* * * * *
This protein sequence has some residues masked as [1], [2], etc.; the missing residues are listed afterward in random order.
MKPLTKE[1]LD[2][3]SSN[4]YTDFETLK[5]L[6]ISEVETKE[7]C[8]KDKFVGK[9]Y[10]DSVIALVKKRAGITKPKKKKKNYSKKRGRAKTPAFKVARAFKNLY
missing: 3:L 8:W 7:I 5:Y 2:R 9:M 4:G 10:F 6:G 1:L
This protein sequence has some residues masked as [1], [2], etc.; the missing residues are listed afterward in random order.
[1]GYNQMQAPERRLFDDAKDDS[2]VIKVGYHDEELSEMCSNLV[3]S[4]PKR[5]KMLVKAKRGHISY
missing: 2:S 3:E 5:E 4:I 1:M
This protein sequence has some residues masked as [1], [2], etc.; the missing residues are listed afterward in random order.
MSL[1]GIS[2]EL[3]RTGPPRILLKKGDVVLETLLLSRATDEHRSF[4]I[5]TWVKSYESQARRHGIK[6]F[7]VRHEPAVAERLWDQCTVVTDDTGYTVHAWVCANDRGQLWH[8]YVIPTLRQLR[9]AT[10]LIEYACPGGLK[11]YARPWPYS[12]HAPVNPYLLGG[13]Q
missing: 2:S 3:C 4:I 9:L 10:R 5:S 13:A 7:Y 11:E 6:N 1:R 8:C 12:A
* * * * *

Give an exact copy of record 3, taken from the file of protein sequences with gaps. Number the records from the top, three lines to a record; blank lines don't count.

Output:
This protein sequence has some residues masked as [1], [2], etc.; the missing residues are listed afterward in random order.
MSL[1]GIS[2]EL[3]RTGPPRILLKKGDVVLETLLLSRATDEHRSF[4]I[5]TWVKSYESQARRHGIK[6]F[7]VRHEPAVAERLWDQCTVVTDDTGYTVHAWVCANDRGQLWH[8]YVIPTLRQLR[9]AT[10]LIEYACPGGLK[11]YARPWPYS[12]HAPVNPYLLGG[13]Q
missing: 2:S 3:C 4:I 9:L 10:R 5:S 13:A 7:Y 11:E 6:N 1:R 8:C 12:A